I love to talk about this with clinicians and practitioners, because the extent to which we’re comfortable with our own sexuality and our fluency with vocabulary and talking through things, automatically, things will start showing up in the office. So I have an example of this, which is, I was a sexological bodyworker. And I did a six month training in that. And a lot of the people who do that work are sex workers. And I had never really been in an environment with a lot of sex workers. So I came with my normal baggage with it most people have about who a sex worker is and what they do, which was pretty much blown out of the water. And it was also extremely triggering for me, because some of them had specialties that I never would have imagined. So like completely outside of my realm of imagination. And it was shocking and a little bit traumatizing. Some of it, it was extremely skillful training. So it was well held. And I was grateful to be able to have these open dialogues. After I had this one experience. I had a cohort and the other four people in my cohort, they were all sex workers, I was only non worker, and they were talking about how they would get paid to do enact rape scenes. And I’m a survivor of sexual assault. And so the idea of that just, I got really shaky, I froze, it was hard for me to talk about it. And when we talked that through how it was a consensual experience, and they were getting paid to do it. And there was an agreement about that, and the power dynamic. And then I was also told that half of all people have rape fantasies, and that it’s not fantasies themselves that are the problem is the meaning we make out of the fantasy is the actions that we make out of the fantasy. The next day I went to my office, this doesn’t even seem real, but probably practitioners will understand because people do tend to come in and trends into the office, my first male client told me for the first time ever, that he his first sexual experience was with a sex worker. He was a client of mine for years, but that had never come up. The next client told me that she was a sex worker had been in her past. And I don’t believe that without my having had that experience in myself where I really humanized, the sex workers and I learned about each one of them as people that that would have been able to come up in my office. So maybe more than any other arena because I cannot believe that the number of people that go to therapy and couples therapy and sexuality never comes up. To me it’s like that’s like the nexus of everything if you can start there. But to start there, you have to have a comfort level there yourself. But if you develop that comfort level, there’s so much richness there because when that shifts, everything else shifts so much of the other resentments and dynamics and all that stuff actually centers in the sex that just gets hidden away. As far as I think you were referring to, maybe in quotes healthy sexuality or a healthy sexual experience. A few things to consider would be one to take orgasm off the table. So instead of orgasm or climax being the goal of every experience, that you’re not working towards that goal is that being What tells you it’s successful? So I would say my average client who comes in their idea of good sex is he goes down on me, I go down on him, he comes, I come. And that all takes about 20 to 30 minutes. And if that happens twice a week, then like, I’m doing really well. And we have a good sex life. I’d say that’s in general, how most people would define it. And of course, I’m this is like hetero normative. And that’s also something to consider is that it is very heteronormative. And it usually is very male ejaculatory centered. And there’s not much common information about how vulvas work, how could nurses work, where they even are, you know, women have just as much erectile tissue as men, and you can see it, but it takes 45 minutes to full arousal, 35 to 45, whereas for some men, some of the time, it takes 30 seconds or two minutes. So it’s just very much more obvious. And, you know, I call it like opening the buffet of sex. So having open conversations about things like, what’s interesting to you, what’s interesting to you, what do you want to experiment with? What do I want to experiment with, and realizing that a lot of those desires are going to be informed by porn, and by what we think we’re supposed to want, because you don’t see in porn, people who really love each other, having sex, you see people who are connecting in adrenalized arousal. And then even when you see women masturbating in porn, they’re masturbating to a male arousal trajectory, which is a stair step harder and faster, and then a steep hill, and then a drop afterwards, like the stereotypical like fall asleep, lose all your energy kind of thing. And honestly, I don’t think any of this is wrong, it’s just to realize that it’s just so one flavored. And the reason why postpartum was so interesting is like, it’s just a radical shift. Because before that, we can kind of enact those patterns. And usually there might not be too much pain, and everyone might feel like they’re satisfied with that. And then there’s, like said, some point, a radical shift, where it’s like, wow, what worked before it’s not working anymore. And now we have to find a new way to be together. And I think that a lot of people feel that they would like their sex to be more spiritual, or to be more holistic, or to be less one flavored like I’d say that’s most people’s complaint is they feel like they’re in a rush or a routine. And he would like more variation on both sides, or many sides. So to me, a healthy sexual encounter involves satiation, it involves knowing what’s enough, it involves a tune touch. I’m not seeing tons of clients right now. So I don’t have my 100% finger on this post. But I would venture to say that a year and a half into a global pandemic, most people are wanting a lot more holding. And then maybe prior to that, because things feel so unsettled, so unsafe. And so there’s a need for like containment, and just a connection that’s outside of flipping that switch. Because I think people feel guilty to in their relationships, like oh, we should be having more sex or our relationship maybe isn’t that good if we’re not having enough sex, and I think it’s worth it to check in and realize that we’re animals, and we’re animals responding to global movements and animals and that there will be ebbs and flows with how that creativity and eroticism and connection shapes itself.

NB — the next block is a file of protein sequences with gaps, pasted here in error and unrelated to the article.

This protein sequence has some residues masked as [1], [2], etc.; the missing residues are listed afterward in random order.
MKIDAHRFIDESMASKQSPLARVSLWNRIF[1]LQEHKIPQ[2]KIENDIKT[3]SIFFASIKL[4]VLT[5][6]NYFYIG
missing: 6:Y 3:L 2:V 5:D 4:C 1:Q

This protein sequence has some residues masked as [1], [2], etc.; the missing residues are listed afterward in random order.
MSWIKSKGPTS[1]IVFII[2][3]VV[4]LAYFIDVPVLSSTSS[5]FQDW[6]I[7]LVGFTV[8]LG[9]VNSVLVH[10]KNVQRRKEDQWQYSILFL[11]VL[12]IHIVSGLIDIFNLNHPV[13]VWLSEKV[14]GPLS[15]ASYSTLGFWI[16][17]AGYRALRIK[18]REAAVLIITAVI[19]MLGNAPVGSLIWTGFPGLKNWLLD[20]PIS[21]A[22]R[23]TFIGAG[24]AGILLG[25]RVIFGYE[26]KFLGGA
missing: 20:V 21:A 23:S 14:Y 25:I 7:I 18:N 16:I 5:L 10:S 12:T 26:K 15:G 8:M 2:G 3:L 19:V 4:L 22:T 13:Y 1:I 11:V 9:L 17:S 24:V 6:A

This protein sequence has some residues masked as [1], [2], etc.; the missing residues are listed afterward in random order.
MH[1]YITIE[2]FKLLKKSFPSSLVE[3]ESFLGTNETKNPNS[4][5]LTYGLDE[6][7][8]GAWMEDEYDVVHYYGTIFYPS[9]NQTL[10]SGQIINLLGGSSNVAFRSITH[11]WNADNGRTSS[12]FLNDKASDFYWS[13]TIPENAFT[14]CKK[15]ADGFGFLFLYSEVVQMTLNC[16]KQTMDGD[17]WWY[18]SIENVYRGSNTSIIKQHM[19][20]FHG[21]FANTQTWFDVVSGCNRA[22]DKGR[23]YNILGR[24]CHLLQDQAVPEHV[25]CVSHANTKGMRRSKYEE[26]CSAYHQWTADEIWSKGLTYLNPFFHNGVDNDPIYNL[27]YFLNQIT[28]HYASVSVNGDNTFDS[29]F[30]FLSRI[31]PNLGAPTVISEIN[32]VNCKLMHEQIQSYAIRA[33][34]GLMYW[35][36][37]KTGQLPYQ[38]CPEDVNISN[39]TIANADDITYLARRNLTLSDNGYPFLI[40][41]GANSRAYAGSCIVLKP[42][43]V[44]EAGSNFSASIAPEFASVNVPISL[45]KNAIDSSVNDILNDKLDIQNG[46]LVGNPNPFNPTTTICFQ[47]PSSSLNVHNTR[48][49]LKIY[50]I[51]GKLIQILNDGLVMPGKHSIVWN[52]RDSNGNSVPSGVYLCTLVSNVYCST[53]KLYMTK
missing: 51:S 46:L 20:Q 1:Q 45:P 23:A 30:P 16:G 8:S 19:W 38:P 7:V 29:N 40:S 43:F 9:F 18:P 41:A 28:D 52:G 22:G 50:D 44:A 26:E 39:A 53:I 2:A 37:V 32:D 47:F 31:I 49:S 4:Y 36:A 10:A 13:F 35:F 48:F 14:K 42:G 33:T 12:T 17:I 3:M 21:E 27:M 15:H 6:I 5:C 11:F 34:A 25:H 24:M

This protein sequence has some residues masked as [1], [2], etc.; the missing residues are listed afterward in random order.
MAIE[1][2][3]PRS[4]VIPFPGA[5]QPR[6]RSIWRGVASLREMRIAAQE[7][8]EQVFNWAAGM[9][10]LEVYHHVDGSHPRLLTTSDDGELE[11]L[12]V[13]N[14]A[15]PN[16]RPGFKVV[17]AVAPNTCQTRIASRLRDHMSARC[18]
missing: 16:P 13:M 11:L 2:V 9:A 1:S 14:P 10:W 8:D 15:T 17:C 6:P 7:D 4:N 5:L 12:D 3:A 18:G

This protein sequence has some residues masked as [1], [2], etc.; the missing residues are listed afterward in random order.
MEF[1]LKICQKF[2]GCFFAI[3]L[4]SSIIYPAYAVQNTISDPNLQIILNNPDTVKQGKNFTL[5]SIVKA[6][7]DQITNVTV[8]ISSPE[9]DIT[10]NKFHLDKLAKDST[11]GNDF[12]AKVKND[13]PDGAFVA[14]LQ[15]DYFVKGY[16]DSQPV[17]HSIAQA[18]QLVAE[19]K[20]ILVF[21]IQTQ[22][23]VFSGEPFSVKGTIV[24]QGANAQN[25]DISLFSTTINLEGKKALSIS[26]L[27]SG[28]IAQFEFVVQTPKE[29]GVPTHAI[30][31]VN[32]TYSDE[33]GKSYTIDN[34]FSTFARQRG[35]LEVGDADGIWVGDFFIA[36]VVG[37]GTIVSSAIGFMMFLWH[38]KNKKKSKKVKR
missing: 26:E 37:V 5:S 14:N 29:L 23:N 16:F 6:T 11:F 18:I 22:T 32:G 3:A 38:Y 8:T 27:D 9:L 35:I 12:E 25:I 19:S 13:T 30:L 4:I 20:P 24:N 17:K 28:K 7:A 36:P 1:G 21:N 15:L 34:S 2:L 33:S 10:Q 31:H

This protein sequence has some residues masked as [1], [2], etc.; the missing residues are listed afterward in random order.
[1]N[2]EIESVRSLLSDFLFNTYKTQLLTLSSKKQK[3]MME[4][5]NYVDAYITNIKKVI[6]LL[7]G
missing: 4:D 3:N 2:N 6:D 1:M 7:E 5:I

Dr. Will Van Derveer 23:32